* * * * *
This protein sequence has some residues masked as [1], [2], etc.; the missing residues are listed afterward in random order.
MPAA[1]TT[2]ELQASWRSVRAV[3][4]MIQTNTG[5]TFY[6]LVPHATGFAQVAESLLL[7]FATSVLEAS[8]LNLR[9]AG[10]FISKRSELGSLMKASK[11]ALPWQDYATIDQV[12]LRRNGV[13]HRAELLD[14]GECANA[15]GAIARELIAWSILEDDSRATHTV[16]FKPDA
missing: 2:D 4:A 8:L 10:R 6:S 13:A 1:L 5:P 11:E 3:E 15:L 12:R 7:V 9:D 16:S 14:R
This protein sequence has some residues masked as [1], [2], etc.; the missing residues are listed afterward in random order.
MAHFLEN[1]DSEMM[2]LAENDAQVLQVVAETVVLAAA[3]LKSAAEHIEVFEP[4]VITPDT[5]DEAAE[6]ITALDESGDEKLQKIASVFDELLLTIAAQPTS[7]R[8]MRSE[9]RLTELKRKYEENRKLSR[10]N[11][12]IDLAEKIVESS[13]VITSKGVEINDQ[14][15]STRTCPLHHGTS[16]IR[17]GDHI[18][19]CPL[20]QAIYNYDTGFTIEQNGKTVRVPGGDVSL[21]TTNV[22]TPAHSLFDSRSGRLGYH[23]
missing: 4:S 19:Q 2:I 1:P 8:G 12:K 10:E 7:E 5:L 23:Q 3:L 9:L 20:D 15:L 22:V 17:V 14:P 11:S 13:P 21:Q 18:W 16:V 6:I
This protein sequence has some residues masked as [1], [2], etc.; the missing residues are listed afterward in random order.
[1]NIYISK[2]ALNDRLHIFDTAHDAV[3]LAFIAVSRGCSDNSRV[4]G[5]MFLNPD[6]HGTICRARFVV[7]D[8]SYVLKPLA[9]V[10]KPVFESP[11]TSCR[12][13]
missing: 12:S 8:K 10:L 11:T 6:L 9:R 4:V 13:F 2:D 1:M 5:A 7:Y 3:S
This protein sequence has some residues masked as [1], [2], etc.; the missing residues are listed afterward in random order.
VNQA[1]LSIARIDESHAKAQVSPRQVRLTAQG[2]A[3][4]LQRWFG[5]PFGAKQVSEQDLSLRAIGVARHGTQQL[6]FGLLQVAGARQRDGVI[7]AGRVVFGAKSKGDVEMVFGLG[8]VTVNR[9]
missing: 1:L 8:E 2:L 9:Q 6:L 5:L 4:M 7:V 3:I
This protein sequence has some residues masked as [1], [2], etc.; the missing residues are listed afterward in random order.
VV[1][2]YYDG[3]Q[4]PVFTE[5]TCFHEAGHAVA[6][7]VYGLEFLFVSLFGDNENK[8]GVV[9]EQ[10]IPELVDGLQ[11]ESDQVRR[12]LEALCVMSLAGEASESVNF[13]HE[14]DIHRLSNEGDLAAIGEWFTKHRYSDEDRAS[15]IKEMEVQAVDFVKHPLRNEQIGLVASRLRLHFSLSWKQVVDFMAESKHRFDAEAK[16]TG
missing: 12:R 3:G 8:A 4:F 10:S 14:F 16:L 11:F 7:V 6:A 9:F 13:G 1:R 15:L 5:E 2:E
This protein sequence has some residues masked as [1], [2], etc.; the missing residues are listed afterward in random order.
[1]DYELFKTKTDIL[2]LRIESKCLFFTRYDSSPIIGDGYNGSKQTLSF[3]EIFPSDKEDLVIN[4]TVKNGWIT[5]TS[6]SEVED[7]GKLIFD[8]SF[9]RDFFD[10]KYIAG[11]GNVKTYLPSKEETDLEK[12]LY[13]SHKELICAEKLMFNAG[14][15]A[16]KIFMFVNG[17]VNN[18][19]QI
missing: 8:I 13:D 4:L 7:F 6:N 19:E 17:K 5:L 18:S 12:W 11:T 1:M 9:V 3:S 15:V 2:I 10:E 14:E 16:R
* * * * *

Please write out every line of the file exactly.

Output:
This protein sequence has some residues masked as [1], [2], etc.; the missing residues are listed afterward in random order.
MPAA[1]TT[2]ELQASWRSVRAV[3][4]MIQTNTG[5]TFY[6]LVPHATGFAQVAESLLL[7]FATSVLEAS[8]LNLR[9]AG[10]FISKRSELGSLMKASK[11]ALPWQDYATIDQV[12]LRRNGV[13]HRAELLD[14]GECANA[15]GAIARELIAWSILEDDSRATHTV[16]FKPDA
missing: 2:D 4:A 8:L 10:R 6:S 13:A 1:L 5:P 11:E 3:E 15:L 12:R 7:V 9:D 16:S 14:R
This protein sequence has some residues masked as [1], [2], etc.; the missing residues are listed afterward in random order.
MAHFLEN[1]DSEMM[2]LAENDAQVLQVVAETVVLAAA[3]LKSAAEHIEVFEP[4]VITPDT[5]DEAAE[6]ITALDESGDEKLQKIASVFDELLLTIAAQPTS[7]R[8]MRSE[9]RLTELKRKYEENRKLSR[10]N[11][12]IDLAEKIVESS[13]VITSKGVEINDQ[14][15]STRTCPLHHGTS[16]IR[17]GDHI[18][19]CPL[20]QAIYNYDTGFTIEQNGKTVRVPGGDVSL[21]TTNV[22]TPAHSLFDSRSGRLGYH[23]
missing: 4:S 19:Q 2:I 1:P 8:G 12:K 10:E 7:E 5:L 23:Q 3:L 9:L 20:D 15:L 22:V 17:V 14:P 11:S 13:P 21:Q 18:W 16:V 6:I
This protein sequence has some residues masked as [1], [2], etc.; the missing residues are listed afterward in random order.
[1]NIYISK[2]ALNDRLHIFDTAHDAV[3]LAFIAVSRGCSDNSRV[4]G[5]MFLNPD[6]HGTICRARFVV[7]D[8]SYVLKPLA[9]V[10]KPVFESP[11]TSCR[12][13]
missing: 12:S 8:K 10:L 11:T 6:L 9:R 4:V 13:F 2:D 1:M 5:A 7:Y 3:S
This protein sequence has some residues masked as [1], [2], etc.; the missing residues are listed afterward in random order.
VNQA[1]LSIARIDESHAKAQVSPRQVRLTAQG[2]A[3][4]LQRWFG[5]PFGAKQVSEQDLSLRAIGVARHGTQQL[6]FGLLQVAGARQRDGVI[7]AGRVVFGAKSKGDVEMVFGLG[8]VTVNR[9]
missing: 1:L 8:E 2:L 9:Q 6:L 5:L 4:M 7:V 3:I
This protein sequence has some residues masked as [1], [2], etc.; the missing residues are listed afterward in random order.
VV[1][2]YYDG[3]Q[4]PVFTE[5]TCFHEAGHAVA[6][7]VYGLEFLFVSLFGDNENK[8]GVV[9]EQ[10]IPELVDGLQ[11]ESDQVRR[12]LEALCVMSLAGEASESVNF[13]HE[14]DIHRLSNEGDLAAIGEWFTKHRYSDEDRAS[15]IKEMEVQAVDFVKHPLRNEQIGLVASRLRLHFSLSWKQVVDFMAESKHRFDAEAK[16]TG
missing: 12:R 3:G 8:A 4:F 10:S 14:F 16:L 11:F 7:V 6:A 9:F 13:G 1:R 15:L 5:E 2:E
This protein sequence has some residues masked as [1], [2], etc.; the missing residues are listed afterward in random order.
[1]DYELFKTKTDIL[2]LRIESKCLFFTRYDSSPIIGDGYNGSKQTLSF[3]EIFPSDKEDLVIN[4]TVKNGWIT[5]TS[6]SEVED[7]GKLIFD[8]SF[9]RDFFD[10]KYIAG[11]GNVKTYLPSKEETDLEK[12]LY[13]SHKELICAEKLMFNAG[14][15]A[16]KIFMFVNG[17]VNN[18][19]QI
missing: 8:I 13:D 4:L 7:F 6:N 19:E 17:K 5:L 18:S 12:W 11:T 1:M 9:V 3:S 15:V 2:I 10:E 14:E 16:R